On October 24, 2011, plaintiff's treating physician Dr. Gabriel Tanson completed a medical report of work-related impairments. AR 311-315. He indicated that he had been treating plaintiff since February 2011. Id. at 311. He diagnosed plaintiff with plantar fasciitis, Achilles contractures, metatarsalgia, and Morton's neuroma, which he treated with pain medication, podiatry care, a right foot boot, and Achilles stretching. Id. Dr. Tanson opined that plaintiff could occasionally lift up to 10 pounds, but never carry any weight; could sit, stand, and walk for one hour in an eight-hour workday; occasionally perform simple grasping with her right hand; occasionally push and pull; and occasionally stoop, but never climb, crouch, kneel, or crawl. Id. at 12-13. He further opined that plaintiff should avoid all exposure to heights and moving machinery, and avoid concentrated exposure to vibrations, noise, dust, fumes, odors, and smoke. Id. at 314.
Plaintiff underwent a comprehensive orthopedic evaluation on March 6, 2012, by Dr. Dale Van Kirk. Id. at 370. Dr. Van Kirk diagnosed plaintiff with Achilles tendonitis in her right ankle, and chronic lumbosacral musculoligamentous strain/sprain. Id. at 373. On examination, plaintiff displayed satisfactory tandem walking and toe and heel walking, but could only squat one-third of the way due to pain. Id. at 372. She had full range of motion on her left side, but reduced range of motion in her right ankle. Id. at 372-373. Her motor strength, sensation, and reflexes were normal; however, Dr. Kirk did not test the right ankle because of pain. Id. at 373. In his narrative report, Dr. Kirk opined that plaintiff could stand and/or walk for six hours in an eight-hour day; sit without limitations; lift 10 pounds frequently and 20 pounds occasionally, and occasionally bend, stoop, crouch, climb, kneel, balance, crawl, and push or pull. Id. at 373-374. He further opined that plaintiff should use her fracture boot to help decrease pain when walking on uneven terrain, use her cane for ambulation, and avoid extreme cold and/or damp environments. Id. at 373.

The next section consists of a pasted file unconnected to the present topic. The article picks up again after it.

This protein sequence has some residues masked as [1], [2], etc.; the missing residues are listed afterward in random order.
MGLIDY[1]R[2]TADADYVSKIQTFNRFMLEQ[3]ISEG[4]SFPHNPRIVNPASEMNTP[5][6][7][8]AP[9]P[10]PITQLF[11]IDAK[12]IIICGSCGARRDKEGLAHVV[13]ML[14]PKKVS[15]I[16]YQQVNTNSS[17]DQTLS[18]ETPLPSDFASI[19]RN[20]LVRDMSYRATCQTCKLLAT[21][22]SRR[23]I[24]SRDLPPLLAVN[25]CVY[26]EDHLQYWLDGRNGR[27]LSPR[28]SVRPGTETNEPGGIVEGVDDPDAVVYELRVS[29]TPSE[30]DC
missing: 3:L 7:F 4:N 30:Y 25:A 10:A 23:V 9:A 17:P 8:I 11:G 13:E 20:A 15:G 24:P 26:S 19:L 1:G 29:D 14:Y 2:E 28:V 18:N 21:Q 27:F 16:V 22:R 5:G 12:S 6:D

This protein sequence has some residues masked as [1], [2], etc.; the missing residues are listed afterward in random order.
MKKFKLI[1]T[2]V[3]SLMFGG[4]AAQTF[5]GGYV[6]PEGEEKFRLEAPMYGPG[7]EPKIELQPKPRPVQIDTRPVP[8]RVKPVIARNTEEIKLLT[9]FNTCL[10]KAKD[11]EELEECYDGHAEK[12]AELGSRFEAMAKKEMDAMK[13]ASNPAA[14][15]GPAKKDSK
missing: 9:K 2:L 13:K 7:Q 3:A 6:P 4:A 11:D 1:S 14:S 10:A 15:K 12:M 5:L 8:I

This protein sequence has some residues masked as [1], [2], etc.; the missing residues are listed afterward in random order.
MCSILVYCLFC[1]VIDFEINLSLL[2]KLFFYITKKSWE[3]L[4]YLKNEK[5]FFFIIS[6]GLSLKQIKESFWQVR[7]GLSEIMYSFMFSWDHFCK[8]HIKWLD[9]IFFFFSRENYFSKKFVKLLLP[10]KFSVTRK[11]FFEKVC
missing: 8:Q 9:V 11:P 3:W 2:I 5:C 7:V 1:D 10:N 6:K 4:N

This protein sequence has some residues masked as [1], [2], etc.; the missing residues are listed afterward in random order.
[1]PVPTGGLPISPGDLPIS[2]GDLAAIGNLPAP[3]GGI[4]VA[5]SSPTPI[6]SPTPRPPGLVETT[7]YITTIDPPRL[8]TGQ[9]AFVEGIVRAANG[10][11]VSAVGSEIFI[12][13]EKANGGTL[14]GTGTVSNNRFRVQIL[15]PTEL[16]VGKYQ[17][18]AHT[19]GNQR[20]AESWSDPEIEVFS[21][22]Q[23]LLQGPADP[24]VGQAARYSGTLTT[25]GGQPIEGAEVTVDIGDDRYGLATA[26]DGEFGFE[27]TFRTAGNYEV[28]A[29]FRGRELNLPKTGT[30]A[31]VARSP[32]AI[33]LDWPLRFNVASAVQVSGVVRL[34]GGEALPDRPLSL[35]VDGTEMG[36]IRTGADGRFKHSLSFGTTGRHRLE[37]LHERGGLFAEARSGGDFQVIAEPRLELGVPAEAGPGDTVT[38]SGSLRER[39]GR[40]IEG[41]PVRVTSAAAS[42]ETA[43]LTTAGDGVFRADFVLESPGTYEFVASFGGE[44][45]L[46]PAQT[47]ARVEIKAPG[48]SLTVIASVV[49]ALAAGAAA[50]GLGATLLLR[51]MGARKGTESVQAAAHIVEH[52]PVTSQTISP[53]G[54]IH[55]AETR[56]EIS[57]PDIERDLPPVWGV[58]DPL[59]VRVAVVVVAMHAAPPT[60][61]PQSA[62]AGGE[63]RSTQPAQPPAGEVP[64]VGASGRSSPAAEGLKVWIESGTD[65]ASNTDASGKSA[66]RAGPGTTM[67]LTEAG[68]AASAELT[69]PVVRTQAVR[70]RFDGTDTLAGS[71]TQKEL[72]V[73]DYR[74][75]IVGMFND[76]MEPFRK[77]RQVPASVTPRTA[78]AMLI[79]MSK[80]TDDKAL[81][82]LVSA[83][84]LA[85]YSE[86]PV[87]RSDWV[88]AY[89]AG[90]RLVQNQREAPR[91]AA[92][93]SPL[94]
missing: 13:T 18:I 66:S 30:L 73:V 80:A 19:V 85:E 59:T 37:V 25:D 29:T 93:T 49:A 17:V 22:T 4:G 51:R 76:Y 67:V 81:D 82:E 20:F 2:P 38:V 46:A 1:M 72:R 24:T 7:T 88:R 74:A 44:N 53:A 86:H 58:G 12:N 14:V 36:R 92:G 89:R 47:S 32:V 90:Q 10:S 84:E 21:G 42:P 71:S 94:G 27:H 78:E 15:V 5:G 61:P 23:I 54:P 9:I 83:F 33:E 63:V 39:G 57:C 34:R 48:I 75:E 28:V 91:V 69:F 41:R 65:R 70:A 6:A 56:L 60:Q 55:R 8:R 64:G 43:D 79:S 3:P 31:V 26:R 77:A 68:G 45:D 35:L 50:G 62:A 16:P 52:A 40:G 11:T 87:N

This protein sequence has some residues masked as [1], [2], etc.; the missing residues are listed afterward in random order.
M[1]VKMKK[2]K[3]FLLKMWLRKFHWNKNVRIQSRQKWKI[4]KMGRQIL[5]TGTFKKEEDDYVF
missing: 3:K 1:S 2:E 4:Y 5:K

Dr. Kirk also completed a check-box form statement. Id. at 636-638. He indicated that plaintiff could only sit, stand, and walk for one hour at a time without interruption, walk only 100 feet without the use of a cane, and would not be able to walk a block at a reasonable pace on rough or uneven surfaces due to right ankle pain. Id. at 368.
In assessing plaintiff's RFC, the ALJ accorded "very little weight" to Dr. Tanson's opinion, while giving significant weight to Dr. Kirk's narrative opinion. Id. at 21-22. However, the ALJ gave reduced weight to Dr. Kirk's opinion that plaintiff could only walk, stand, or sit for one hour at a time. Id. at 21.
Plaintiff first argues that the ALJ erred by ignoring Dr. Kirk's opinion that plaintiff could not walk a block at a reasonable pace on rough or uneven surfaces. ECF No. 14-1 at 14. Plaintiff contends that by ignoring this opinion, the ALJ failed to meet his burden of providing specific and legitimate reasons for his implicit rejection of the finding. Id.